Second-hand smoke may lead to smoking as teens
By Sheryl Ubelacker
TORONTO (CP) - Absorbing nicotine from second-hand smoke in the home may make children physically more susceptible to getting hooked on cigarettes when they become adolescents, a Canadian study suggests.
The study of almost 200 Montreal school children found that the presence of a nicotine-related substance called cotinine in their saliva was a significant predictor of kids going on to become smokers in their teens. In fact, children with an elevated cotinine level were twice as likely to become adolescent tobacco users than kids without the tell-tale chemical.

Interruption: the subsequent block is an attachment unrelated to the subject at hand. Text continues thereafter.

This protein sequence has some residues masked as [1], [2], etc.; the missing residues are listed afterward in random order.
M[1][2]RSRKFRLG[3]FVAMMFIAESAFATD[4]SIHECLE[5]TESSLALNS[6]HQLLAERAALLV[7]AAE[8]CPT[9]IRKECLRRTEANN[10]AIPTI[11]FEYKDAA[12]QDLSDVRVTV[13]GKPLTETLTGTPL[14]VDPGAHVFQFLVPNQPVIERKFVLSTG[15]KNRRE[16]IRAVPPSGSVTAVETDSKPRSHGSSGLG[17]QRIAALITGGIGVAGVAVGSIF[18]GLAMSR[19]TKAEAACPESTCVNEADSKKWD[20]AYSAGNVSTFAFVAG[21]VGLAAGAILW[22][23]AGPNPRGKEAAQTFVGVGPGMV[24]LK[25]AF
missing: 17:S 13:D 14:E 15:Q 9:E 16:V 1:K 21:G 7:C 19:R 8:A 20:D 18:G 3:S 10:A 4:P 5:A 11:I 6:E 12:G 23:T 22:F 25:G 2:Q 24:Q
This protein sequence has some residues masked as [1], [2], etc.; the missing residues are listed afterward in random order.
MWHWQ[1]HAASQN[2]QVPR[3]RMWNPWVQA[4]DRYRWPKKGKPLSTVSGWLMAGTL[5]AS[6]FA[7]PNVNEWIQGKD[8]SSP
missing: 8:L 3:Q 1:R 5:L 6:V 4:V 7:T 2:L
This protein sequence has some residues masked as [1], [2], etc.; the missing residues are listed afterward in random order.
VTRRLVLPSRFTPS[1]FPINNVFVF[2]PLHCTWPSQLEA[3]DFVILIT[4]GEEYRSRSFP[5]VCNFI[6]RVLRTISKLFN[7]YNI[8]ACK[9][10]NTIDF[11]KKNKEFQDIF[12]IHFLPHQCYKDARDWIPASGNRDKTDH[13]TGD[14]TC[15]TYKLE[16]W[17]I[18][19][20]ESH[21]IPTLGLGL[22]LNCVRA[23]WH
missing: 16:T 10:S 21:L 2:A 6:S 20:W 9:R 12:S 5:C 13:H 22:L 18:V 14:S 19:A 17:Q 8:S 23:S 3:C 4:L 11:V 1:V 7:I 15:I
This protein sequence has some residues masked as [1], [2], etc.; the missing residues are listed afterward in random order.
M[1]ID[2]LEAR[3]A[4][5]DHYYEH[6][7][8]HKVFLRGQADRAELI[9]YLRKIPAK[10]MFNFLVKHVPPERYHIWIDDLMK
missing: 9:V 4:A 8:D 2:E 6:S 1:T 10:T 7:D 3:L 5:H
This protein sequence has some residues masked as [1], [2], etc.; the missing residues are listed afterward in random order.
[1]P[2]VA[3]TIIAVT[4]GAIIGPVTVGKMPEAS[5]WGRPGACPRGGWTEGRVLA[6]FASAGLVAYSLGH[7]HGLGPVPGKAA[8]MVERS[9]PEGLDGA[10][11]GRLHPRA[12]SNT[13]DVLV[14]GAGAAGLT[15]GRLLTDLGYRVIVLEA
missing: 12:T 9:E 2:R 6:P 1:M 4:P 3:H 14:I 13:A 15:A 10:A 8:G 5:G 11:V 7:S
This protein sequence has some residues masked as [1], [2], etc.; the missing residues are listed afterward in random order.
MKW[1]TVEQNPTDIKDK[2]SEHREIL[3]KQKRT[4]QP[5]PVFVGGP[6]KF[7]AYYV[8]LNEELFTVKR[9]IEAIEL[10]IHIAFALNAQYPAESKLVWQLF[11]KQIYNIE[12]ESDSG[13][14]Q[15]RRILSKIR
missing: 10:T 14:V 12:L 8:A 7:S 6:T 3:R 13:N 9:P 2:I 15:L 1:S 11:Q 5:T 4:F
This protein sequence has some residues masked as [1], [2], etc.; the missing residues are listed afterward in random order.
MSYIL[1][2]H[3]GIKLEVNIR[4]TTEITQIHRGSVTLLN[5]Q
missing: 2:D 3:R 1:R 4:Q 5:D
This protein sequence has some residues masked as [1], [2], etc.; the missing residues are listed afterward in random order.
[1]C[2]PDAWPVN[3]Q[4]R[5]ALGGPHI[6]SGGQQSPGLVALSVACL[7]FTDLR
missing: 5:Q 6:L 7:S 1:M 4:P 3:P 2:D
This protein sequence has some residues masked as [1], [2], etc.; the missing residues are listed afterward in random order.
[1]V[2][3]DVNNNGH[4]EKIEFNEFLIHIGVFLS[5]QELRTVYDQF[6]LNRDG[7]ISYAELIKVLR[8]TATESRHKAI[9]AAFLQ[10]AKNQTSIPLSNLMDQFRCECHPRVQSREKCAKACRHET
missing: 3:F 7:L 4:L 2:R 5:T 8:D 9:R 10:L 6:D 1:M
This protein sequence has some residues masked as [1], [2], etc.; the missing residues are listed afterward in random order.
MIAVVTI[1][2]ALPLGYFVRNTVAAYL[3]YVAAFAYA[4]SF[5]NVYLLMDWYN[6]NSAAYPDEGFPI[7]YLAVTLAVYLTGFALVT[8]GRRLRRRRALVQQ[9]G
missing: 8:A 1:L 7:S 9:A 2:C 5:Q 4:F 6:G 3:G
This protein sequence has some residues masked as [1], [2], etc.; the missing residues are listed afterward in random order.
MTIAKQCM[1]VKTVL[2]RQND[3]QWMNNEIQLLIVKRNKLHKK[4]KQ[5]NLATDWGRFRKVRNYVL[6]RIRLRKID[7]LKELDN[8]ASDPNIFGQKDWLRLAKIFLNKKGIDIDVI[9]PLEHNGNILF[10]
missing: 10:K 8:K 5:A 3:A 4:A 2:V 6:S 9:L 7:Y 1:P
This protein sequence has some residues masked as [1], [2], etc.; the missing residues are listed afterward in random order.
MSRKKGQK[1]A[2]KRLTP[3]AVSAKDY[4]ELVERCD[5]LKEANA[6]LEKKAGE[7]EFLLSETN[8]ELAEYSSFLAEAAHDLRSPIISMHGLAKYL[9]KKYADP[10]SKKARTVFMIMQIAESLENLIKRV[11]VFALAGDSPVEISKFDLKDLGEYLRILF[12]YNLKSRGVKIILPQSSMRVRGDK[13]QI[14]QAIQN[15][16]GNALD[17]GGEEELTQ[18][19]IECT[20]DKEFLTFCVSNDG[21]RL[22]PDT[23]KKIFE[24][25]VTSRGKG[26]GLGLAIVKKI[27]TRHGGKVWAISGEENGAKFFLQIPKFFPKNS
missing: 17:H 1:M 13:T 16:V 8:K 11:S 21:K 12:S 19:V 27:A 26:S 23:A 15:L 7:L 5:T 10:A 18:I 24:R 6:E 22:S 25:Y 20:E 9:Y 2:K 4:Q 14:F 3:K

Childhood predictors of smoking in adolescence: a follow-up study of Montréal schoolchildren
Margaret R. Becklake, Heberto Ghezzo, and Pierre Ernst
CMAJ 2005 173: 377-379; doi:10.1503/cmaj.1041428